November 17, 2020

When families are dealing with stress over housing insecurity, there is a greater risk of child maltreatment and Child Protective Services (CPS) becoming involved. These findings come from three researchers at the UNC-Chapel Hill Gillings School of Global Public Health.

Dr. Meghan Shanahan

Dr. Meghan Shanahan

Dr. Anna Austin

Dr. Anna Austin

Caroline Chandler

Caroline Chandler

Their article, “Association of Housing Stress With Child Maltreatment: A Systematic Review” was published online by the journal Trauma, Violence, & Abuse. In the article, Department of Maternal and Child Health doctoral student Caroline Chandler, MPH — along with assistant professors Anna Austin, PhD, and Meghan Shanahan, PhD — share results from a review of existing literature that links housing stress with increased likelihood of child abuse and neglect.

“The family stress model hypothesizes that economic pressures, including material hardships such as housing insecurity, create stress that can contribute to harsh or neglectful parenting,” say the study authors.

Child maltreatment is a major public health issue in the United States. In 2018, CPS received more than 4 million reports of suspected maltreatment. Child maltreatment is associated with an increased likelihood of depression, anxiety, substance use disorders, chronic pain, less education and low socioeconomic status from childhood into adolescence and throughout adulthood.

Previous research has established that poverty is a risk factor for CPS confirmed maltreatment, with children in low-income homes being three times as likely to experience abuse and seven times as likely to experience neglect. However, policies that promote financial stability can improve these outcomes.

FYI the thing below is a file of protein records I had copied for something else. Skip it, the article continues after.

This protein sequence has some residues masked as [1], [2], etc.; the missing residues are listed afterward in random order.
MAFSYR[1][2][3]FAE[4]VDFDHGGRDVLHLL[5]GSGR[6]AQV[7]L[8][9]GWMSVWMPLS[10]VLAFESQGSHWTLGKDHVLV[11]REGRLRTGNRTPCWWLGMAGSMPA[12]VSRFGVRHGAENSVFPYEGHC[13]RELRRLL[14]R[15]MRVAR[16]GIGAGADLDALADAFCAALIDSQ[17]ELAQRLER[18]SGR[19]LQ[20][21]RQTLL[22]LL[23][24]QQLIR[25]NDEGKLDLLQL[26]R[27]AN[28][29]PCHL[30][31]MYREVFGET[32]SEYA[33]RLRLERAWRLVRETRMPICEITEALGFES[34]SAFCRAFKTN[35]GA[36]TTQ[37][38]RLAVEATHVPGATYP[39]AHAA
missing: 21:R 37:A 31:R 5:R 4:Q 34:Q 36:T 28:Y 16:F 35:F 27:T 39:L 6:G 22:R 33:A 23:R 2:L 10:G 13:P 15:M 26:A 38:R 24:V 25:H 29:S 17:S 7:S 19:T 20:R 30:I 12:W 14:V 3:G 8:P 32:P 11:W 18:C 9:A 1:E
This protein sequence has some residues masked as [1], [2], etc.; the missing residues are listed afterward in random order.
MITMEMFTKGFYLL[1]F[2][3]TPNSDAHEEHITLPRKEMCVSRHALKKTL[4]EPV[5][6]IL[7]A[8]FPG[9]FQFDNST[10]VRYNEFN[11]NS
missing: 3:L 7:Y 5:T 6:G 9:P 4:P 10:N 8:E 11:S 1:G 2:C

“We need a stronger safety net that adequately supports families and prevents them from experiencing material hardships, such as housing insecurity,” Chandler says. “Previous research has demonstrated that population-level policies that increase financial stability — such as Medicaid expansion, increases in minimum wage, paid parental leave and more generous welfare benefits — reduce the risk of child maltreatment. It is likely that other policies that help families meet their basic needs and reduce financial stress will have similar results.”

This review is the first to evaluate the literature specific to housing stress as a tangible manifestation of poverty and a novel way to capture the direct impacts of poverty on daily life. The researchers define “housing stress” broadly as including homelessness, eviction, overcrowding, unsafe housing conditions, frequent moves and unaffordable housing costs.

The team identified 21 peer-reviewed articles that used nine distinct measures of housing stress. Overall, these studies demonstrated an association between various measures of housing stress and an increased likelihood of caregiver or child self-reported maltreatment, CPS reports, investigated and substantiated CPS reports, out-of-home placements and maltreatment death.

Now, the researchers call for additional studies to explore which specific types of housing stress — homelessness versus unsafe housing conditions, for example — have the strongest connection with specific types of child maltreatment, such as neglect versus physical abuse. These details could inform future public health interventions and partnerships between CPS, housing and homeless service systems, and other social services in an effort to prevent child maltreatment.

“Families with children make up one third of the population of people experiencing homelessness in the U.S.,” the authors share. “This review demonstrates that housing insecurity is one form of material hardship that families experience that increases the risk of child maltreatment. We hope that this review supports calls for evidence-driven housing policy reforms that build a stronger safety net and allow families to thrive.”

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